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The introduction to Reactive Programming you've been missing. The introduction to Reactive Programming you've been missing (by @andrestaltz) This tutorial as a series of videos If you prefer to watch video tutorials with live-coding, then check out this series I recorded with the same contents as in this article: - Introduction to Reactive Programming.

The introduction to Reactive Programming you've been missing

So you're curious in learning this new thing called Reactive Programming, particularly its variant comprising of Rx, Bacon.js, RAC, and others. Learning it is hard, even harder by the lack of good material. Rx.Observable.prototype.flatMapLatest(selector, [thisArg]) Projects each element of an observable sequence into a new sequence of observable sequences by incorporating the element's index and then transforms an observable sequence of observable sequences into an observable sequence producing values only from the most recent observable sequence.

Holy cow. I've read two books, one just painted the big picture, while the other dived into how to use the Reactive library. Request and response Yes. DOM Level 3 XPath in Internet Explorer. Dan Wahlin - Dynamically Loading Controllers and Views with AngularJS/$controllerProvider and RequireJS. Dynamically Loading Controllers and Views Updated: August 30th, 2014 A complete sample application that uses the techniques shown in this post can be found at AngularJS provides a simple way to associate a view with a controller and load everything at runtime using the $routeProvider object.

Dan Wahlin - Dynamically Loading Controllers and Views with AngularJS/$controllerProvider and RequireJS

Routing code is typically put in a module’s config() function and looks similar to the following: While this type of code works great for defining routes it requires controller scripts to be loaded upfront in the main shell page by default. This approach works well in cases where you don’t want all of your controller scripts loaded upfront, but it still doesn’t feel quite right – at least to me. Notice that a single value is passed into the route.resolve() function. Dynamically Loading Controllers The following diagram shows the different players involved in simplifying routes and dynamically loading controllers.

Here’s how it works: Defining Scripts in main.js The routeResolver.js File. Javascript - "Thinking in AngularJS" if I have a jQuery background? AngularJS JumpStart with Dan Wahlin - Udemy. AngularJS continues to trend upward in the number of available jobs (which typically pay quite well) and the number of applications being built.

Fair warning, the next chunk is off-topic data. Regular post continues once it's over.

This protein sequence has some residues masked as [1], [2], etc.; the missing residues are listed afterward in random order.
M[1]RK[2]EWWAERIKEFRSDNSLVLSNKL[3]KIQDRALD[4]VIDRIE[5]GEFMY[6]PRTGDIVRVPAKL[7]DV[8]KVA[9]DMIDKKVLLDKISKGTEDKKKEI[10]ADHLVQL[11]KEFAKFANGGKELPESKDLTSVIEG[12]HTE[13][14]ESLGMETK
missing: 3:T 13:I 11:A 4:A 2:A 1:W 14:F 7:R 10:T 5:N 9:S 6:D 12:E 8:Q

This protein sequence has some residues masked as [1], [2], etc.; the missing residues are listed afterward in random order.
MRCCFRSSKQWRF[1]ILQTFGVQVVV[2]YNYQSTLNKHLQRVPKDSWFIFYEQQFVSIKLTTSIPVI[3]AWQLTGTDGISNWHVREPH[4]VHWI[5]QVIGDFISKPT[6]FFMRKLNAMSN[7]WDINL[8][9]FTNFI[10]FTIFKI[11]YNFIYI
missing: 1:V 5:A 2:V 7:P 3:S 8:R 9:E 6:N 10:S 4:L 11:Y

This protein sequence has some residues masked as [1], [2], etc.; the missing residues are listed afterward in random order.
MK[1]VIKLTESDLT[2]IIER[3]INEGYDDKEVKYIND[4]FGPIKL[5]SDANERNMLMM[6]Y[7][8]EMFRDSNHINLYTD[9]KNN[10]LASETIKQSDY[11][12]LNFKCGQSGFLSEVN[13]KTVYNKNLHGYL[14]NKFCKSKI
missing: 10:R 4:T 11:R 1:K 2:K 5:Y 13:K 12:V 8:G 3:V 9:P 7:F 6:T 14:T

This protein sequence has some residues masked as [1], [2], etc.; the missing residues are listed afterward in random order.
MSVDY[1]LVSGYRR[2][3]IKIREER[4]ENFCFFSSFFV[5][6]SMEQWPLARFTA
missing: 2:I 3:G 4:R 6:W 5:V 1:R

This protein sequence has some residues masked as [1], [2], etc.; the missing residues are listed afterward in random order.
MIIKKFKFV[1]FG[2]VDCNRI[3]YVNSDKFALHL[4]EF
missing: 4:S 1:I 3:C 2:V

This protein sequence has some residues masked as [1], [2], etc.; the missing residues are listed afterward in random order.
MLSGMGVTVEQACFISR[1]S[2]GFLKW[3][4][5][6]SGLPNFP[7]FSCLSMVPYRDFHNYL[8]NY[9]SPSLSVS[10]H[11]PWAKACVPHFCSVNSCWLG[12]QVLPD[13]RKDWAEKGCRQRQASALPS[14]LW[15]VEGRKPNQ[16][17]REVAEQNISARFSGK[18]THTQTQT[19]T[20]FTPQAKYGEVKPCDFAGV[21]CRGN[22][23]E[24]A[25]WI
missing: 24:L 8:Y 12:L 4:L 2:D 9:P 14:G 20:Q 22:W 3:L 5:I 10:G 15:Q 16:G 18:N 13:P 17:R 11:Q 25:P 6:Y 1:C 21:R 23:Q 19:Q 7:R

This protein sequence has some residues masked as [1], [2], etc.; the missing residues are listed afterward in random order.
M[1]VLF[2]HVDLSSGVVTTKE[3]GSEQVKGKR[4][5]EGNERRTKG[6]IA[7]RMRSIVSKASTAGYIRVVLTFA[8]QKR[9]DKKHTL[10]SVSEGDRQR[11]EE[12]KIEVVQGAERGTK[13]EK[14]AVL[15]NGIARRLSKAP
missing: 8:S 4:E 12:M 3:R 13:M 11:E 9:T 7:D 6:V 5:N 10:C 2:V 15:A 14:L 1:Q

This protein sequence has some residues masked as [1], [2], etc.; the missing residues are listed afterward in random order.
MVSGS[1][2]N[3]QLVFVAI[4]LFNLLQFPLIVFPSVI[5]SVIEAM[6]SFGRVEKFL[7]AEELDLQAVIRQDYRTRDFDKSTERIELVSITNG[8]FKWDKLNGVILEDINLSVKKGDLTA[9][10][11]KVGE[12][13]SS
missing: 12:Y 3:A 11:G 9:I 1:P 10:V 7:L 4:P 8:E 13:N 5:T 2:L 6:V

AngularJS JumpStart with Dan Wahlin - Udemy

So what is AngularJS and why is it so popular? And more importantly - why should take the time to learn it? In a nutshell, AngularJS is a robust Single Page Application (SPA) framework that can be used to build dynamic, client-centric applications that can run in desktop browsers as well as on phones and tablets. You can use AngularJS to build multi-screen applications that perform much like a desktop application but can be viewed and interacted with using a normal browser.

In this course by development expert Dan Wahlin you'll learn essential concepts that you need to know to get started building AngularJS applications such as controllers, scope, views, routes, factories, services and more. The AngularJS JumpStart course is broken down into 6 modules with each module providing source code so that you can follow along with Dan.

Translation from Haskell to JavaScript of selected portions of the best introduction to monads I’ve ever read. (With apologies to John Gruber and A Neighborhood of Infinity.) I know, I know, the world does not need yet another introduction to monads (or yet another article complaining that world does not need yet another introduction to monads). So you’ll be glad to know this isn’t one of those, in the sense that it’s not new. I thought I’d write it because, first, monads are worth knowing about, and second, because I want to get into how they relate to asynchronous programming and I want a baseline in JavaScript to help explain things I might write later. It’s also a valuable exercise in thinking in terms of types. If you’re fine reading a little Haskell, I highly recommend you read the original article, You Could Have Invented Monads (And Maybe You Already Have).

First up, a little back story. Let’s consider an example. Var sine = function(x) { return Math.sin(x) }; And you have another function for taking the cube of a number: Learning JavaScript Design Patterns.